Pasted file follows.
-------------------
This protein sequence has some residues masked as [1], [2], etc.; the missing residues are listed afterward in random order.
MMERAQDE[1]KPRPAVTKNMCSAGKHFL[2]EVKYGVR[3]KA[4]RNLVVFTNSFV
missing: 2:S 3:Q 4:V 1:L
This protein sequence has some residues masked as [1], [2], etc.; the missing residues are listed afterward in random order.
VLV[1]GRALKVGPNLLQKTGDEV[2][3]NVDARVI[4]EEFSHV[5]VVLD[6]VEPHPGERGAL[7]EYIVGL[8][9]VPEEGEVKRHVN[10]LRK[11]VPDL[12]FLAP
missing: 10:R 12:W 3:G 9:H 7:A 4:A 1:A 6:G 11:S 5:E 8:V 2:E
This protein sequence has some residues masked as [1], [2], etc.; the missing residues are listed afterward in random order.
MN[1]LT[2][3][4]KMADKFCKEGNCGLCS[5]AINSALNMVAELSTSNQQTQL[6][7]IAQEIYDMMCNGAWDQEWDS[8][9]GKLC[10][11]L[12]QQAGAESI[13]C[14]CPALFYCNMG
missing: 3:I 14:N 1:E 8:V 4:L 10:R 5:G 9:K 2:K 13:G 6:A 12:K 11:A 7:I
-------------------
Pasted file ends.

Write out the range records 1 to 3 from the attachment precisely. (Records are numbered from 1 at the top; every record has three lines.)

This protein sequence has some residues masked as [1], [2], etc.; the missing residues are listed afterward in random order.
MMERAQDE[1]KPRPAVTKNMCSAGKHFL[2]EVKYGVR[3]KA[4]RNLVVFTNSFV
missing: 2:S 3:Q 4:V 1:L
This protein sequence has some residues masked as [1], [2], etc.; the missing residues are listed afterward in random order.
VLV[1]GRALKVGPNLLQKTGDEV[2][3]NVDARVI[4]EEFSHV[5]VVLD[6]VEPHPGERGAL[7]EYIVGL[8][9]VPEEGEVKRHVN[10]LRK[11]VPDL[12]FLAP
missing: 10:R 12:W 3:G 9:H 7:A 4:A 1:A 6:G 11:S 5:E 8:V 2:E
This protein sequence has some residues masked as [1], [2], etc.; the missing residues are listed afterward in random order.
MN[1]LT[2][3][4]KMADKFCKEGNCGLCS[5]AINSALNMVAELSTSNQQTQL[6][7]IAQEIYDMMCNGAWDQEWDS[8][9]GKLC[10][11]L[12]QQAGAESI[13]C[14]CPALFYCNMG
missing: 3:I 14:N 1:E 8:V 4:L 10:R 5:G 9:K 2:K 13:G 6:A 12:K 11:A 7:I